The party complaint against Lyon alleges he’s in violation of the “Statement of Principles” of the party, including that “the people are entitled to honest and ethical government” and “that the people are entitled to honest and ethical government.”
NPR reported days ago the 2012 Democratic Party’s platform committee met and approved a plan to endorse same-sex “marriages.”
The Gadsden Times said Lyon wanted to position himself as a critic of homosexual marriage so that Moore would not be able to use the issue against him in the race for the office of chief justice.
WND reported earlier on Moore’s rebound in the state. It was nine years ago when he, as chief justice, fought a battle over a stone monument presenting the Ten Commandments in a state court building in Alabama. He was removed from office by a state panel after a federal judge ordered him to take down the monument.
But he coordinated a stunning upset victory over two better-funded competitors for the GOP nomination for the office, incumbent Chuck Malone and former state Attorney General Charlie Graddick.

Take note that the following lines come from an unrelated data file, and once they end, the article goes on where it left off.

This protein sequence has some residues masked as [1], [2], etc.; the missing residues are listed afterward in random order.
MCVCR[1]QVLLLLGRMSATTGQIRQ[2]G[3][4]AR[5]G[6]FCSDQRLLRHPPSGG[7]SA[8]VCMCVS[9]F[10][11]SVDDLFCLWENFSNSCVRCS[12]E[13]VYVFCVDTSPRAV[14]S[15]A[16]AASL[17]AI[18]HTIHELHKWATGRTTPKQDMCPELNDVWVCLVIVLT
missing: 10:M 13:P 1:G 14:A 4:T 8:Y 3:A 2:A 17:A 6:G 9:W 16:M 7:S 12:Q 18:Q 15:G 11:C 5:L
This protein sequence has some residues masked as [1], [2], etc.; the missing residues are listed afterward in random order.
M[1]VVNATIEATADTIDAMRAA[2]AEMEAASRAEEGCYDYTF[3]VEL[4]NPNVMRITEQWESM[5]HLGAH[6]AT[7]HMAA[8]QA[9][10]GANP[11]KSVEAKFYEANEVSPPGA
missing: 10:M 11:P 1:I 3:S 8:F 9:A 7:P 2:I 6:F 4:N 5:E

According to a poll taken just days ago, Moore leads Lyon by 21 points, 54 percent to 33 percent. The poll surveyed 600 Alabama voters.
He’s built his strong support with endorsements that include one even from the Democratic Alabama AFL-CIO.
State President Al Henley told Real Clear Politics it’s the first time the union group has backed Moore, and Moore was the only Republican picked by the group this year.
Henley cited Moore’s record as a circuit judge in Gadsden and as an Alabama Supreme Court justice from 2001-2003 of treating the average person fairly in court.
“Throughout my campaign I have told people I would not bring back a monument, because it would confuse the people about the issue. But I will acknowledge the sovereignty of God in everything I do,” Moore told WND.